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Cyberpunk 2077 System Requirements: Don't Trust Projekt Red

Cyberpunk 2077 system requirements
(Image credit: Cyberpunk 2077)

CD Projekt Red has announced the official Cyberpunk 2077 system requirements, with a planned launch on November 19. Let's just be frank: They're bunk. Not that the minimum and recommended PCs won't be able to run the game, but the way the game will look on those PCs? [Waves Obi-wan hand] "These aren't the graphics settings you're looking for." It would be like a netrunner trying to hack one of the megacorps using a standard cyberdeck. Not happening! So what sort of PC hardware will you need to run the game in all its glory? Here's what you need to know about the Cyberpunk 2077 system requirements.

We know that Cyberpunk 2077 will support ray tracing and DLSS 2.0, which means if you want the full fidelity experience, you'll want one of the best graphics cards — and by that we mean you'll want at least a GeForce RTX GPU.

Cyberpunk also requires DirectX 12, though Windows 7 is supported as DX12 has been ported to it. If you have the money and some luck, the new Nvidia GeForce RTX 3080 will, of course, more than suffice. Hopefully supply will catch up to demand in the next few months and the cards will become more available. Alternatively, wait for the GeForce RTX 3070 or AMD's Big Navi.

We have some strong opinions about the official Cyberpunk 2077 system requirements. We'll start with the official specs, discuss why we think they're not really what you want, and move on to our own recommendations. So let's jack into the matrix, put on a Cyberpunk 2077 Brain Dance, and get ready for the year's most anticipated game.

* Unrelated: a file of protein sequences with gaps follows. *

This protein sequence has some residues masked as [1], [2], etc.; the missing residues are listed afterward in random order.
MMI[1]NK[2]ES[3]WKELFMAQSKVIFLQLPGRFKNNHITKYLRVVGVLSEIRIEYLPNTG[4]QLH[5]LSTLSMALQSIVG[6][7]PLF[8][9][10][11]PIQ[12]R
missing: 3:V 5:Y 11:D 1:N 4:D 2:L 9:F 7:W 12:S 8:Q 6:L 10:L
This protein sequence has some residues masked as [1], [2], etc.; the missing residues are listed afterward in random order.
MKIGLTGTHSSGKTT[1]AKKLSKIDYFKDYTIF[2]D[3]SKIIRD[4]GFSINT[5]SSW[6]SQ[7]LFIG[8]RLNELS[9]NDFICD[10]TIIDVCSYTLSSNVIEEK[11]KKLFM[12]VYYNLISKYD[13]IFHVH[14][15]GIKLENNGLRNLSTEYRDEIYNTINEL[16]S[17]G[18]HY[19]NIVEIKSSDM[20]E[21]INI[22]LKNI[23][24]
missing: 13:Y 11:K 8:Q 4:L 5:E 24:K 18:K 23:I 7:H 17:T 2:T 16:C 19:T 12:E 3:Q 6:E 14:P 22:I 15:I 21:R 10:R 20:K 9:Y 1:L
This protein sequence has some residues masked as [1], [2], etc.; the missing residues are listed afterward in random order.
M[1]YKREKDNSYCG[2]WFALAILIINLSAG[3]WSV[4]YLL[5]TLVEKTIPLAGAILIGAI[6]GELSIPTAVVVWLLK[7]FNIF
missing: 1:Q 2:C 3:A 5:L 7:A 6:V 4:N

CD Projekt Red Cyberpunk 2077 Minimum PC

CD Projekt Red detailed its official minimum and recommended specs in Night City Wire episode 3. (Skip to about 20:30 if you only want the specs). Let's start with the minimum specs first:

  • Core i5-3570K or FX-8310
  • GTX 780 3GB or RX 470 4GB
  • 8GB RAM
  • 70GB storage
  • Windows 7 or Windows 10 64-bit

So, that's your clunker standard cyberdeck that's barely enough to get you started as a netrunner. It has a CPU from 2012, a GPU from 2013 (Nvidia) or 2016 (AMD), a modest amount of memory, and a 64-bit version of Windows. Cyberpunk 2077 requires DirectX 12 (DX12), which was backported to Windows 7 but not Windows 8/8.1.

What sort of experience will this deck get you? CDPR doesn't say, other than to clarify that the targets are for 1080p low. Is that 1080p low quality at 60 fps or 30 fps, though? If we were to hazard a guess, it's closer to the former than the latter.

  • Core i7-4790 or Ryzen 3 3200G
  • GTX 1060 6GB or R9 Fury
  • 12GB RAM
  • 70GB SSD storage
  • Windows 10 64-bit